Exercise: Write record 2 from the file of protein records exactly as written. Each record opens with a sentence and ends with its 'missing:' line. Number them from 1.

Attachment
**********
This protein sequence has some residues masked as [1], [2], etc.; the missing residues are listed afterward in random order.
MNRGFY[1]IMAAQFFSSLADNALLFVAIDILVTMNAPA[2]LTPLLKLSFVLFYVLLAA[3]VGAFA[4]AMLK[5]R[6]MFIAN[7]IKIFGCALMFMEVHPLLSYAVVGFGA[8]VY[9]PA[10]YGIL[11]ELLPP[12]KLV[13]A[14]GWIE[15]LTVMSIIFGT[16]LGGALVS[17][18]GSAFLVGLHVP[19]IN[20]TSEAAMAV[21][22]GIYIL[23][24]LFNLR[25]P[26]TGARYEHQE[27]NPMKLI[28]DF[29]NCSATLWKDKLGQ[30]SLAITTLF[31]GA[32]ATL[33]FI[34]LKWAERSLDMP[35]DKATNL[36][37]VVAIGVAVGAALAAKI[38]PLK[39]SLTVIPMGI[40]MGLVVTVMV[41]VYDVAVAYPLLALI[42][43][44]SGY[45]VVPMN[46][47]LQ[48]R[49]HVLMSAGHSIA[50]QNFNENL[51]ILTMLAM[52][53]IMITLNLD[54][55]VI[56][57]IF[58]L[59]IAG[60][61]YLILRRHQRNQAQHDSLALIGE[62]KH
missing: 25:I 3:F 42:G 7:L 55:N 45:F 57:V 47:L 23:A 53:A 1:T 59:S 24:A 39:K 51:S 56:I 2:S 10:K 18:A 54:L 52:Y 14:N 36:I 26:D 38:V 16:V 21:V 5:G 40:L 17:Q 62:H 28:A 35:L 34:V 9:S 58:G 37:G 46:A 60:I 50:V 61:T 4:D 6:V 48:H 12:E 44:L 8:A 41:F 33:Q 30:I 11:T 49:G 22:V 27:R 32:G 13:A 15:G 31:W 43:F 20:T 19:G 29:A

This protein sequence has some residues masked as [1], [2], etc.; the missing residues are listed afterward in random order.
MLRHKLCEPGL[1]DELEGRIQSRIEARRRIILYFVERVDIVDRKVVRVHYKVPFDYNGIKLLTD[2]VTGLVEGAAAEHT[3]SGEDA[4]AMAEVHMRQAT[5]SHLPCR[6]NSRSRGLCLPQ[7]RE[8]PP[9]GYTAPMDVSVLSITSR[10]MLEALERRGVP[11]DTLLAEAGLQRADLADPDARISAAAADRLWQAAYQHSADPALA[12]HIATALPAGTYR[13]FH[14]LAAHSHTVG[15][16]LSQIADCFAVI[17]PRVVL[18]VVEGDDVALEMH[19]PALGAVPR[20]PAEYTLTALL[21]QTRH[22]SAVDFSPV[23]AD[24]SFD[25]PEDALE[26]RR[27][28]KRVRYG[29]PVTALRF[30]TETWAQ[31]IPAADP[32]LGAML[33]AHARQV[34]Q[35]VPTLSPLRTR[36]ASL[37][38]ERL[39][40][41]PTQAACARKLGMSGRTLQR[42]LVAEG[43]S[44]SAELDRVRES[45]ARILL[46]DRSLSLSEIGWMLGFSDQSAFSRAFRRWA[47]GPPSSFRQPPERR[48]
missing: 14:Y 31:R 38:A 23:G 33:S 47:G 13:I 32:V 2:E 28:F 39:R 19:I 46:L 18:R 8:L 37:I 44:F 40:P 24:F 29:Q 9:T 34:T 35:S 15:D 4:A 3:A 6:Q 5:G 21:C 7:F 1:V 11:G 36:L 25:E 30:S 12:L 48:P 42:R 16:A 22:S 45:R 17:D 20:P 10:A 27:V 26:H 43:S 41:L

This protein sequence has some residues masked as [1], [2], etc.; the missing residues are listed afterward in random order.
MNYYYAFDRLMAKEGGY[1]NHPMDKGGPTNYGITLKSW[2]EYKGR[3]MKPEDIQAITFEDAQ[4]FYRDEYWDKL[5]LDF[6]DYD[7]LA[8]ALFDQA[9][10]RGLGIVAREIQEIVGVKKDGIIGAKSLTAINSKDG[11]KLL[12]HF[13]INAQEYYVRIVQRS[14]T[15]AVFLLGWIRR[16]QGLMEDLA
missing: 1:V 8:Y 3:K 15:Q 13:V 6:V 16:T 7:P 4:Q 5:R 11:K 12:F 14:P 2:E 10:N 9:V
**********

This protein sequence has some residues masked as [1], [2], etc.; the missing residues are listed afterward in random order.
MLRHKLCEPGL[1]DELEGRIQSRIEARRRIILYFVERVDIVDRKVVRVHYKVPFDYNGIKLLTD[2]VTGLVEGAAAEHT[3]SGEDA[4]AMAEVHMRQAT[5]SHLPCR[6]NSRSRGLCLPQ[7]RE[8]PP[9]GYTAPMDVSVLSITSR[10]MLEALERRGVP[11]DTLLAEAGLQRADLADPDARISAAAADRLWQAAYQHSADPALA[12]HIATALPAGTYR[13]FH[14]LAAHSHTVG[15][16]LSQIADCFAVI[17]PRVVL[18]VVEGDDVALEMH[19]PALGAVPR[20]PAEYTLTALL[21]QTRH[22]SAVDFSPV[23]AD[24]SFD[25]PEDALE[26]RR[27][28]KRVRYG[29]PVTALRF[30]TETWAQ[31]IPAADP[32]LGAML[33]AHARQV[34]Q[35]VPTLSPLRTR[36]ASL[37][38]ERL[39][40][41]PTQAACARKLGMSGRTLQR[42]LVAEG[43]S[44]SAELDRVRES[45]ARILL[46]DRSLSLSEIGWMLGFSDQSAFSRAFRRWA[47]GPPSSFRQPPERR[48]
missing: 14:Y 31:R 38:A 23:G 33:S 47:G 13:I 32:V 2:E 28:F 39:R 19:I 46:L 18:R 8:L 37:I 44:F 40:P 24:F 29:Q 9:T 34:T 35:S 15:D 4:A 3:A 6:Q 5:G 21:C 7:F 1:V 11:G 36:L 25:E 30:S 12:L 48:P 42:R 16:A 22:S 45:R 17:D 20:P 10:A 27:V 26:H 43:S 41:L